I'm reading "Reasoning with Vampires" and trying to work my way through the archive out of sheer determination because reading the blog along with "Mark Reads Twilight" is sort of like reading Twilight, but not so painful. As I've stated before, I tried reading the first book and got to baseball then decided that was enough. This is one of my least favorite line in Twilight because I am a petty, petty thing:
I kept my eyes down on the reading list the teacher had given me. It was fairly basic: Brontë, Shakespeare, Chaucer, and Faulkner. I already read everything.
My beloved Brontë sisters are dragged into this mess for the first time. In later books, Meyer does quote Wuthering Heights (does Bella indicate it is a quote or is it cited in footnotes?), so I guess it's poor Emily, but she doesn't say which sister is on the reading list. I doubt it's Anne. Everyone forgets Anne. Why couldn't Meyer just make Jane Austen roll in her grave some more like everyone else? (Sorry, Jane.)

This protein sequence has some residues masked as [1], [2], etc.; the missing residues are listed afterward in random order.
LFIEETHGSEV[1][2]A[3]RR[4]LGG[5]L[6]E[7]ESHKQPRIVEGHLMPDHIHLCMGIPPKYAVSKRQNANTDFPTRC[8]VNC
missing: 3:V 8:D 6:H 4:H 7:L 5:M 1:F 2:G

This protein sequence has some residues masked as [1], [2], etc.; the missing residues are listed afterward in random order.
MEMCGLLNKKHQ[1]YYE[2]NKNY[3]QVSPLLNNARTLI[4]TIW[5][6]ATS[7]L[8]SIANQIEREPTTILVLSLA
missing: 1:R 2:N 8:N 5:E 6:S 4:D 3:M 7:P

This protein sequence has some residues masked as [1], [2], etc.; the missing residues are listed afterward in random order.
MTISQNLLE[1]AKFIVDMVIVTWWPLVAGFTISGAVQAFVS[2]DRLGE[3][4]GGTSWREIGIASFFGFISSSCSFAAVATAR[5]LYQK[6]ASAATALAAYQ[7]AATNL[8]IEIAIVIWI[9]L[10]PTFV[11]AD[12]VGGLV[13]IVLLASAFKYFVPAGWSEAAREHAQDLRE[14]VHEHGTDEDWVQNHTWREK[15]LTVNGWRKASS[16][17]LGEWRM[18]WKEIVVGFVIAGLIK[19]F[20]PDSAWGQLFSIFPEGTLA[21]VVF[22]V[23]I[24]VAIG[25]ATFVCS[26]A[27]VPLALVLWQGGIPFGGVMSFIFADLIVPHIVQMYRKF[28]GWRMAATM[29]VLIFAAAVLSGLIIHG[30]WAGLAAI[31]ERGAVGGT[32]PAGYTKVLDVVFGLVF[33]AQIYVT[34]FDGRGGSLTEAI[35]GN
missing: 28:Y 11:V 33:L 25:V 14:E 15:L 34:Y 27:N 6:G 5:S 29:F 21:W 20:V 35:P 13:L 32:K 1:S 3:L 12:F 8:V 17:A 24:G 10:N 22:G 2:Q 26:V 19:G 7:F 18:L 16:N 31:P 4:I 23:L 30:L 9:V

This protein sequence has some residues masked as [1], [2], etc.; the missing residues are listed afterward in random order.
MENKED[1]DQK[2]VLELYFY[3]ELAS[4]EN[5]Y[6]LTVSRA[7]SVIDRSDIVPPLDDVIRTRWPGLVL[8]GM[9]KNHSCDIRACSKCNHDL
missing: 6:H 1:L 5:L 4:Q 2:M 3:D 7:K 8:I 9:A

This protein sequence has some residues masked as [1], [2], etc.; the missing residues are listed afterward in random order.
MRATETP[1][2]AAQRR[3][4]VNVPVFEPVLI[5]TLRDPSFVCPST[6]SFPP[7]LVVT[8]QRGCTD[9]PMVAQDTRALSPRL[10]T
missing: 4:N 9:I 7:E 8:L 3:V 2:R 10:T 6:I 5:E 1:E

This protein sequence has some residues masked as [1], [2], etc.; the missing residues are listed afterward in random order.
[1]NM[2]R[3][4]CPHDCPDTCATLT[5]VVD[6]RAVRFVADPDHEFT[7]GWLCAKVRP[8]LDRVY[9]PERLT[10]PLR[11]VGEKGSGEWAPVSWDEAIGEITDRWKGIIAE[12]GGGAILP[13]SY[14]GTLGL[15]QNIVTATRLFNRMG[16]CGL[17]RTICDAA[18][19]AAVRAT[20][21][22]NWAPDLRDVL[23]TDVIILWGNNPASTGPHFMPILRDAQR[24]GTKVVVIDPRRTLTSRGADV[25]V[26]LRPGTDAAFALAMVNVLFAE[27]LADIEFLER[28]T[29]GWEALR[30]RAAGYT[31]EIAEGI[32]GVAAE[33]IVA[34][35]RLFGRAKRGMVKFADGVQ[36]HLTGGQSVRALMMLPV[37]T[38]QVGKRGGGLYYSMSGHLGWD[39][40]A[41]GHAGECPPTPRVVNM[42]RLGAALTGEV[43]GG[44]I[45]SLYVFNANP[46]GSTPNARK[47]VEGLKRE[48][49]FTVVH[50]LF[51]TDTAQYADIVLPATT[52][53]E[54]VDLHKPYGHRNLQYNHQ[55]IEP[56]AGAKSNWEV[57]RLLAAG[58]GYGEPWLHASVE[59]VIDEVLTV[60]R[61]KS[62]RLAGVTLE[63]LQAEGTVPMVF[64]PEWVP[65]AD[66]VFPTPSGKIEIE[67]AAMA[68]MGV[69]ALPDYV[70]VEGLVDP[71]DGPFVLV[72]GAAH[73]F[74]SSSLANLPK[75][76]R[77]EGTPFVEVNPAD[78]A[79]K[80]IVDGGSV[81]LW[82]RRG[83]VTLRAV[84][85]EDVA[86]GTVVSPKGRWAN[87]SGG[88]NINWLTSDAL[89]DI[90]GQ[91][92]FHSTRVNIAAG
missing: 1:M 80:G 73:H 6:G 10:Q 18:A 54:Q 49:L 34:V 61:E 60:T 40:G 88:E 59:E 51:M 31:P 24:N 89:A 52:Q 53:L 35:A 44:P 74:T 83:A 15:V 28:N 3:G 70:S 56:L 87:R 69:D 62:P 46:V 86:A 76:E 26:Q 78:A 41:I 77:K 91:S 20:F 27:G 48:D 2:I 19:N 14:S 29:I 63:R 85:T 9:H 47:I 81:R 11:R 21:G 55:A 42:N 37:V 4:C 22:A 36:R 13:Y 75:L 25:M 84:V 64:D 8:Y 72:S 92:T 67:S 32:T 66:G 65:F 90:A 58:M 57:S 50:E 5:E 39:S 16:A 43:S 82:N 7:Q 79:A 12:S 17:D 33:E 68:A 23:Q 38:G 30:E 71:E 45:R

Are we supposed to take at face value that Bella reads for enjoyment or did she already read this for school? I don't like the latter implication since it implies that kids ~*in the big city*~ are ahead in school as compared to ~*small town folk*~. This is also reflected in the scene in the biology room where Edward and Bella have already done the experiment before. In the very least, it's another example of Bella being self-absorbed and it's easy to get the impression that she feels superior to others in multiple ways, including because she comes from *Pheonix, AZ* and Forks bores her. I take this as she read it for school because Bella is never shown reading anything aside from vampire research *on the internet* and working on an essay for school (on whether or not Shakespeare exhibits sexism in "Romeo and Juliet" or something like that). Those are the only things that I know of. If she is shown reading anything in later books, let me know.